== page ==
It was a point that Keshishian stressed heavily in her remarks to the Board, saying that the DOE “has gone well beyond the standard-setting requirements of the law and is seeking to impose its vision of teacher evaluation in these regulations on every school district in the state.”
She also charged that the state is taking away flexibility that districts have been able to exercise in a comprehensive teacher evaluation system that’s been in place for more than three decades. Under the proposed regulations, the state would determine not only the percentage of standardized test scores to be used in the student achievement portion but the percentage of student achievement and teacher practice that decide a teacher’s rating.
“There is no need for the state to set a pre-determined percentage of student growth based on state assessments. Give districts flexibility to evaluate their teaching staff members using multiple measures, including standardized tests,” Keshishian said.
That was a concern echoed by John Marciante Jr., superintendent of the Manalapan Englishtown Regional School District. He said that the proposed regulations for teacher evaluation have “taken the door of opportunity and slammed it shut. This one-size-fits all approach completely ignores the capacity issues and leaves districts zero flexibility to address it.”
A mountain of paperwork
|NJEA lobbyist Francine Pfeffer noted that serious questions remain about the validity of SGPs for special education students, English language learners, and gifted students.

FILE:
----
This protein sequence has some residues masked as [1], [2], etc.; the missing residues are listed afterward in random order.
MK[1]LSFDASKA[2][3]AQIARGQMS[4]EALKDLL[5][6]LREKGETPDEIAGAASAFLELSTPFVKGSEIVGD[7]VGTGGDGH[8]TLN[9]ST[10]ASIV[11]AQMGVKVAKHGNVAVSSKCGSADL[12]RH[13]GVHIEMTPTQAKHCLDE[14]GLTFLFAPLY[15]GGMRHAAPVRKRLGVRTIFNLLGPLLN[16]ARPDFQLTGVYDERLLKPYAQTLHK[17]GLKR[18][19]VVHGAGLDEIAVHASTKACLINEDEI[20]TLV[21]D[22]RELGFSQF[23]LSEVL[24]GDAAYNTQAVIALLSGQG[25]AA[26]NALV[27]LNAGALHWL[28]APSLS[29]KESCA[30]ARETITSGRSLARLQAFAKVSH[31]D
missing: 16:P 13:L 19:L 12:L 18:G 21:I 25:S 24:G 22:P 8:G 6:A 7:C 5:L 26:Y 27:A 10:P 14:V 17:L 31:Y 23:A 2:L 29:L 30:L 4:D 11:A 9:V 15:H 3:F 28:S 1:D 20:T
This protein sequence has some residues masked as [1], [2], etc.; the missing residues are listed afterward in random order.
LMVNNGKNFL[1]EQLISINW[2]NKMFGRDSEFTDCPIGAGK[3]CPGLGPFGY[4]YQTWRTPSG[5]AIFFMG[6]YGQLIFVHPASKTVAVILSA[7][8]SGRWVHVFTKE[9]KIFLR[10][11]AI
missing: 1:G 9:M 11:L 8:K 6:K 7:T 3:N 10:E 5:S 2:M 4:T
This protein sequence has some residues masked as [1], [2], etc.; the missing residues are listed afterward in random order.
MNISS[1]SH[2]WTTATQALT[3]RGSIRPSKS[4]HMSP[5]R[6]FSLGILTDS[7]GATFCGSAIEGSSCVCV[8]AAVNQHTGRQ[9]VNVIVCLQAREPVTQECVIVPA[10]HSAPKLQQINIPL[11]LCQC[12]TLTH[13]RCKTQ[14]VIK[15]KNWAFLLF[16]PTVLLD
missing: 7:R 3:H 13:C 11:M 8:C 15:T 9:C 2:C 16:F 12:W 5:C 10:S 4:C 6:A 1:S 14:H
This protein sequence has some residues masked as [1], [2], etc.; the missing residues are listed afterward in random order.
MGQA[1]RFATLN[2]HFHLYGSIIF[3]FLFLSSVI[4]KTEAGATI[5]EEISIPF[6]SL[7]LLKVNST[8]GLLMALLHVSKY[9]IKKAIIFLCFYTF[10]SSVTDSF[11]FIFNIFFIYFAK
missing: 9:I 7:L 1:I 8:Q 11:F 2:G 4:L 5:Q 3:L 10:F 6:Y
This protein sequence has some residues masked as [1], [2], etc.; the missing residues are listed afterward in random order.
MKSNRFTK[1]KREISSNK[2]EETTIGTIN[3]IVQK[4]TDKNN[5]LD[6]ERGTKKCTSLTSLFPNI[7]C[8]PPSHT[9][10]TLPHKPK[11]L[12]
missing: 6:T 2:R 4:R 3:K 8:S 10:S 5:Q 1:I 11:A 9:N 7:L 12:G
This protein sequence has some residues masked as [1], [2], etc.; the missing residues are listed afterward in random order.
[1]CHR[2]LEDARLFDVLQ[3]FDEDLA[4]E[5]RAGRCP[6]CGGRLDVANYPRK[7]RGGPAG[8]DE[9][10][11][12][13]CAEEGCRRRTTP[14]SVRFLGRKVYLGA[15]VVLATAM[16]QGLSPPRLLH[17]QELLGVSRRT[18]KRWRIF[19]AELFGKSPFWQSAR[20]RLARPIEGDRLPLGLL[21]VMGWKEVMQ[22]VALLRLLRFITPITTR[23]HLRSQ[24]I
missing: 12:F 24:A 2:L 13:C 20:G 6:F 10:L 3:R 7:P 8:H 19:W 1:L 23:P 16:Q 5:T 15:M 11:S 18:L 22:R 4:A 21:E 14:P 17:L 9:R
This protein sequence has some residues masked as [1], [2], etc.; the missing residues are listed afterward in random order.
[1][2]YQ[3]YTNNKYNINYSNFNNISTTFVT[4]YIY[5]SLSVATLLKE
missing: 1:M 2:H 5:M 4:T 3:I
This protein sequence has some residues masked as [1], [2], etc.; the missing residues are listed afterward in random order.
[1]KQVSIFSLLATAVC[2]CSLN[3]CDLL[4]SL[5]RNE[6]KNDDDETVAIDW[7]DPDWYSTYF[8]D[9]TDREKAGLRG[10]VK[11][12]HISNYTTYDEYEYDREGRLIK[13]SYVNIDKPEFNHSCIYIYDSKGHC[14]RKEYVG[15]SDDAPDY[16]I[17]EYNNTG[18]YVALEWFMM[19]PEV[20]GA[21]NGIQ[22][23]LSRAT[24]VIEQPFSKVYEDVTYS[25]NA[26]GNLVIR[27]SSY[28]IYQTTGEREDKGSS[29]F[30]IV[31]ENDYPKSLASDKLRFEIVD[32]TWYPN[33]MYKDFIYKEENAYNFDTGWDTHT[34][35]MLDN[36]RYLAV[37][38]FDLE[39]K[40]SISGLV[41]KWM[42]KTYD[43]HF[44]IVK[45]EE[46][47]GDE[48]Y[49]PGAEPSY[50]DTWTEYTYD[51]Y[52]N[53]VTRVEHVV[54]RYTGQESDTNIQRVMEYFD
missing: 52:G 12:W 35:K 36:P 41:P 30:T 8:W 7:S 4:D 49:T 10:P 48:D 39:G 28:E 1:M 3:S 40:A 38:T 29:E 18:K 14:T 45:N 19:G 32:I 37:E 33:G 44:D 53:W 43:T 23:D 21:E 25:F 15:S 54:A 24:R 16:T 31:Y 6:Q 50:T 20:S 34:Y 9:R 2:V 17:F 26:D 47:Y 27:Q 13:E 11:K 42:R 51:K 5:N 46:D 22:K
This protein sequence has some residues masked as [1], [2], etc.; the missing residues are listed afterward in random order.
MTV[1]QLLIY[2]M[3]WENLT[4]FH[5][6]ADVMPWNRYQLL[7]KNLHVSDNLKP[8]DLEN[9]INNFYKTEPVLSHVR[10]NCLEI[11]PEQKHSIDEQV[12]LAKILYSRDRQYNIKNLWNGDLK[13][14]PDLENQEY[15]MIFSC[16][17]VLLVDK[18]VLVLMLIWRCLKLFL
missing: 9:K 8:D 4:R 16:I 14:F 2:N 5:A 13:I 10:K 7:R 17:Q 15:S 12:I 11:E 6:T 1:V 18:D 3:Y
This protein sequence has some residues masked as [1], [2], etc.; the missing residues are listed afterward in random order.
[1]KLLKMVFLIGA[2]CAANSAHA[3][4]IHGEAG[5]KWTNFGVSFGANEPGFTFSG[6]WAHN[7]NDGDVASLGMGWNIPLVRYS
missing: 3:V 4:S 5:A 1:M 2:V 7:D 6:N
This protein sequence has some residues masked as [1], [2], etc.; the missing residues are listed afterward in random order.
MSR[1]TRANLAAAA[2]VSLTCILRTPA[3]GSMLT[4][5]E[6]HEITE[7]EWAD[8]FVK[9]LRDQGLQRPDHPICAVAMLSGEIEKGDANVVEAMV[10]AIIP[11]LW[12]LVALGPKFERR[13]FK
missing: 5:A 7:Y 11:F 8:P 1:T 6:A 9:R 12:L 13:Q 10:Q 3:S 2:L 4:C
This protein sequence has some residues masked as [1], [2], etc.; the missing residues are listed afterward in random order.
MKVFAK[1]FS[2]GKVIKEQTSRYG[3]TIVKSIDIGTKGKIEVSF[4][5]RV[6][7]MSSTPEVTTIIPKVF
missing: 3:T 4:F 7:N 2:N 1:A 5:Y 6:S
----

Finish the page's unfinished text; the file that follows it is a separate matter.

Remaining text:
Marciante also said that the increase in “evaluation events” will result in an unproductive goal for administrators, “the completion of a mountain of required paperwork and observations.” He appealed to board members: “Don’t make us do unnecessary documentation of success for those teachers who have already demonstrated successful academic growth among their students.”
Esther Fletcher, a mathematics teacher from Carlstadt, concurred in her comments to the Board. “The truth of the matter is that no amount of paperwork will evaluate the true product of a teacher.”
She also expressed concerns about the overuse of standardized test scores. “By tying standardized test scores to a large percentage of the evaluation for a select group of teachers, you are creating an unfair environment and institutionalizing these inequities in regulation.”
A major problem with such test results is that they are affected by issues outside the classroom, Fletcher said. Excessive student absences, lack of desire to perform, and family issues from divorce to dying grandparents impact student performance.